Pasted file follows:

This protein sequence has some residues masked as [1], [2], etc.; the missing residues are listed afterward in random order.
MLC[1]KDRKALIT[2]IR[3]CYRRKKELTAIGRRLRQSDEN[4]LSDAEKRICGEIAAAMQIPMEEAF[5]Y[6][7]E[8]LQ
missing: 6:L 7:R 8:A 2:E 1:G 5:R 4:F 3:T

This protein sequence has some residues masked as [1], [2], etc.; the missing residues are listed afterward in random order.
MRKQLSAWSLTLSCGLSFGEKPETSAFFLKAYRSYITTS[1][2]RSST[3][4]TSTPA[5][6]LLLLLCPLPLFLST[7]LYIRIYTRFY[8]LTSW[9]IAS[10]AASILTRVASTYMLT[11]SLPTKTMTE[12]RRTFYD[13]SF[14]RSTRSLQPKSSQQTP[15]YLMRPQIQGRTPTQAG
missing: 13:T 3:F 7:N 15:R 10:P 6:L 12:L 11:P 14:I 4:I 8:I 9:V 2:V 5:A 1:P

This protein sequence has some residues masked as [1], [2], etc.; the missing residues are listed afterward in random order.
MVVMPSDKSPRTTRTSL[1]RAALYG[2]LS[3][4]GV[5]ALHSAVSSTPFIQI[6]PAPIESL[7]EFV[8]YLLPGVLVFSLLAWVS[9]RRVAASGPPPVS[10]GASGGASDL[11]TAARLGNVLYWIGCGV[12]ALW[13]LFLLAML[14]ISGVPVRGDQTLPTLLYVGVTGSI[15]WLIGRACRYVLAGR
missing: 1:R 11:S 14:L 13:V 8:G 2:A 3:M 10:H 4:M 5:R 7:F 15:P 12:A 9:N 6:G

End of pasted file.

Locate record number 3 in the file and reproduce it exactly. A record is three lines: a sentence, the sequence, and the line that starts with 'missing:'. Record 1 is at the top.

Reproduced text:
This protein sequence has some residues masked as [1], [2], etc.; the missing residues are listed afterward in random order.
MVVMPSDKSPRTTRTSL[1]RAALYG[2]LS[3][4]GV[5]ALHSAVSSTPFIQI[6]PAPIESL[7]EFV[8]YLLPGVLVFSLLAWVS[9]RRVAASGPPPVS[10]GASGGASDL[11]TAARLGNVLYWIGCGV[12]ALW[13]LFLLAML[14]ISGVPVRGDQTLPTLLYVGVTGSI[15]WLIGRACRYVLAGR
missing: 1:R 11:S 14:L 13:V 8:G 2:A 3:M 10:H 4:M 5:R 7:F 15:P 12:A 9:N 6:G